Sterilisation, however, falls short on the environmental front, and may consume more energy and produce more emissions than incineration itself. In the United States for example, 50% of all sterile medical devices are sterilised with ethylene oxide but since this method releases harmful emissions, the US Food and Drug Administration is now encouraging the development of new methods or technologies. Many other established sterilisation methods use glutaraldehyde that is not only harmful to the environment but also tends to be regulated by strict usage and disposal rules such as COSSH guidelines.
Focus on Recycling
The outlook on recycling is changing significantly thanks to new research and technologies enabling, for example, monomer extraction. Recycled polymers can be broken down to their constituent monomers promoting an almost limitless recyclability of some polymers. In addition to this, Polyvinyl chloride (PVC), renewable polyethylene and polyethylene terephthalate (PET) can be recycled several times without losing critical properties.
Reducing the impact of packaging can also significantly reduce the materials that need to be dealt with through either waste or recycling. Packaging manufacturers are decreasing packaging volume by favouring sealed trays instead of pouches, laser-etching instructions directly on to the tray where regulation permits it, or reducing the number of components required overall. In addition to this, for recycling plans to be successful it important to have a full understanding of the practices surrounding device use and to establish, where possible, closed loop recycling systems that recover the waste materials from hospitals or patients and bring them back into the recycling process.
Sustainable Manufacturing: Technology and Research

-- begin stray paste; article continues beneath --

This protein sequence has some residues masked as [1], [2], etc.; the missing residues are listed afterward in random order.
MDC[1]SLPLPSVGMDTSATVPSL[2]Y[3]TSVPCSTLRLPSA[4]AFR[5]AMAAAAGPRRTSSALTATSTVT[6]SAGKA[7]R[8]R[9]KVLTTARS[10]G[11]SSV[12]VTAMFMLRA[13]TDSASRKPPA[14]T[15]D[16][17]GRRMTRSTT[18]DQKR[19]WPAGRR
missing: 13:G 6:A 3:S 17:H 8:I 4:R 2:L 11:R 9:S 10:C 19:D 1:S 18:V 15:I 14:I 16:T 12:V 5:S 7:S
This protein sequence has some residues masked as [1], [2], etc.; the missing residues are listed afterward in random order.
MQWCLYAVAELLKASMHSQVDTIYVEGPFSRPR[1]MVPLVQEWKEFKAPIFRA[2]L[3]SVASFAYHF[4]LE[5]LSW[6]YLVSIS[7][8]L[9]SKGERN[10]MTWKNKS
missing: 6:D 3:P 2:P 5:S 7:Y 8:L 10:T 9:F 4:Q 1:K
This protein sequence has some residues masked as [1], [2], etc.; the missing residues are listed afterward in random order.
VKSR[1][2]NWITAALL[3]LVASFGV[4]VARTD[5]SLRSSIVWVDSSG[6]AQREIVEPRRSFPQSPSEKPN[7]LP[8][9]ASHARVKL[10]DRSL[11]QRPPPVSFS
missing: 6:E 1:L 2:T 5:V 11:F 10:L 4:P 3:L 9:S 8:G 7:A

Greater employment of fast degrading plastics or material from other sources is a key strategy to reduce harmful pollutants both at production and disposal stage. Bio-based materials can in fact offset the carbon emitted during processing as the monomer source grows, and a growing range of sources for bio based monomers -such as wood pulp or sugar cane- is available. However, when assessing the most suitable material for a part, the entire lifecycle of the product needs to be considered. For example: bio-degradable polymers can contaminate a recycling stream and emit methane when incinerated.
The use of environmentally friendly materials should also be supported by an increase in clean renewable energy sources. Lower energy consumption means fewer carbon emissions but also financial savings, making this an appealing measure for manufacturers. New technologies are proving a major gamechanger on this front, helping manufacturers marry their environmental stewardship with cost savings and efficiency. 3D printing, for example, can help develop optimum product moulds more quickly, refining production parameters to minimise raw materials volumes and maximising output productivity.
Similarly, ‘digital twin’ production software uses inline sensors to create a virtual, real-time mirror of the production environment to enable inline refinements. The objective is to achieve “zero defect”, waste-free manufacturing. In addition to this, LEAN manufacturing methodologies are already helping to optimise inventory management and reduce overproduction.
Sustainability by Design
It is increasingly clear that effective environmental sustainability in the medical device sector cannot exist without a full view of the product life cycle from concept development, material selection, design and engineering to manufacturing, packaging, transportation, sales, use, and end-of-life disposal. These evaluations are typically made for factors such as manufacturing efficiency, time to market, or safety and regulatory compliance, packaging and transportation costs, but should be extended to energy efficiency and environmental impact by means such as life cycle analysis.
In addition to this, with devices rapidly becoming more digitally connected, developers need to be aware that the costs of disposable electronics would simply not be viable, or indeed acceptable in the light of electronics disposal regulations. Design therefore should focus on creating a simple, repeatable interface between the two component sections so as not to impair the functionality or efficacy. As reducing waste and harmful emissions continues to exert businesses and governments globally, the medical devices industry cannot stand by. The environmental but also commercial implications of inaction are too serious and the array of solutions now available is exciting and diverse.